Queenslanders are getting behind a push to speed up their lives – on the roads, that is.

The State Government is now considering lifting maximum speed limits by as much as 10 kilometres an hour on major roads if they meet safety criteria.

Kate Fallis reports.


A review into speed limits attracted over 3,000 submissions from motorists.

The majority want to lift speed limits to 120 kilometres an hour, while only 32 per cent of people want to see them reduced.

Greg Miszkowycz, RACQ: “Speed limits are done all the time by road authorities, but this is the first time the public has been asked to put in their submission of roads they feel the limit could be increased or decreased.”

But the government won’t be acting too quickly.

It will wait for the result of a six month review involving road safety engineers.

As well as speed limits, the review will focus on the need for more frequent and consistent signage.

Scott Emerson, Qld Transport Minister: “As the Minister travelling around, really that has been the one thing that many communities have been talking to me about. About an inconsistency on roads. Too many changes too quickly with no real meaningful reason for them.”

The RACQ says there needs to be a focus on overall safety.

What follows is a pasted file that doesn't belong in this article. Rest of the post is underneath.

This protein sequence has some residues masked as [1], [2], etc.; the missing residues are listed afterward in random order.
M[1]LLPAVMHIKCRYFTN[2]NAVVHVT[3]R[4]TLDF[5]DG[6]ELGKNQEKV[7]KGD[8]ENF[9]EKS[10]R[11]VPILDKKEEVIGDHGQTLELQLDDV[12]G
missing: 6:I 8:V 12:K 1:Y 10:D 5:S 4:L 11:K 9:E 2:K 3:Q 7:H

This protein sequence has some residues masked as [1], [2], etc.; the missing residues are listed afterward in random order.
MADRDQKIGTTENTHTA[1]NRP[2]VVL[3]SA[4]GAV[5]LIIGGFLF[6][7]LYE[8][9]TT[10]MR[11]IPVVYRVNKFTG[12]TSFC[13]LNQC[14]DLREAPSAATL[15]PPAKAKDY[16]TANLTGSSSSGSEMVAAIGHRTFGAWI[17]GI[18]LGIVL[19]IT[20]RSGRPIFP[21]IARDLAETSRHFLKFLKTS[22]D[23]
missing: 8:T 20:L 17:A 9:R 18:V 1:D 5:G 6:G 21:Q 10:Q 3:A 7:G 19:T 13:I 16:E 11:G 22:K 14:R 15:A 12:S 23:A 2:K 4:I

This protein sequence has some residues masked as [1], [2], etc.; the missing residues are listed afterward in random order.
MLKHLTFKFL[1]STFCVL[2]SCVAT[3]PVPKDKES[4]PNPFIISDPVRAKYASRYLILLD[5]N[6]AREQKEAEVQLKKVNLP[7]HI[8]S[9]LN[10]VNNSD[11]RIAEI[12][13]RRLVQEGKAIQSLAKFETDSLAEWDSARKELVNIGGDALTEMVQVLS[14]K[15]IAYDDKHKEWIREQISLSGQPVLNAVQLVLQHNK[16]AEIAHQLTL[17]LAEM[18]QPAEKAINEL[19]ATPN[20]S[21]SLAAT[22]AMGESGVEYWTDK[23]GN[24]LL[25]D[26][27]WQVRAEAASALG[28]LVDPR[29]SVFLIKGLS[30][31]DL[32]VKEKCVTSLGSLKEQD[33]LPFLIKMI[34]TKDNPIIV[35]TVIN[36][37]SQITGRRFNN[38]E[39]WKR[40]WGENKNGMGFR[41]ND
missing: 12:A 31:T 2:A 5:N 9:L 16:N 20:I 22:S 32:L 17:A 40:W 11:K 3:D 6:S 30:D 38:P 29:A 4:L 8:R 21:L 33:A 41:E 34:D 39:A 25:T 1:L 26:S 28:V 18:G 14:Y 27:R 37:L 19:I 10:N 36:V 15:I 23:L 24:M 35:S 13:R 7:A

Greg Miszkowycz , RACQ: “You have to balance considerations of improving travel times with the amount of congestion on the roads and the affect higher speed limits have on increasing the frequency and severity of any crashes that happen.”

While there’s been mixed opinions on whether speed limits should be increased or decreased, the government maintains that safety, rather than popular demand, will always be the first priority.

Bobbie Henry is someone who knows the life changing impacts of speeding first hand, after losing her daughter in a car accident.

She heads the lobby group Citizens Against Road Slaughter and has one simple message.

Bobbie Henry, CARS: “Speeding happens, and it does kill. So just think twice before you go lofting around our suburban streets. There could be a child on the street and it could be your child.”

The speed limit review is one of the sixty initiatives of the Newman Government’s Road Safety Action Plan.

Motorists could see any proposed changes by early 2014.

Kate Fallis, QUT News.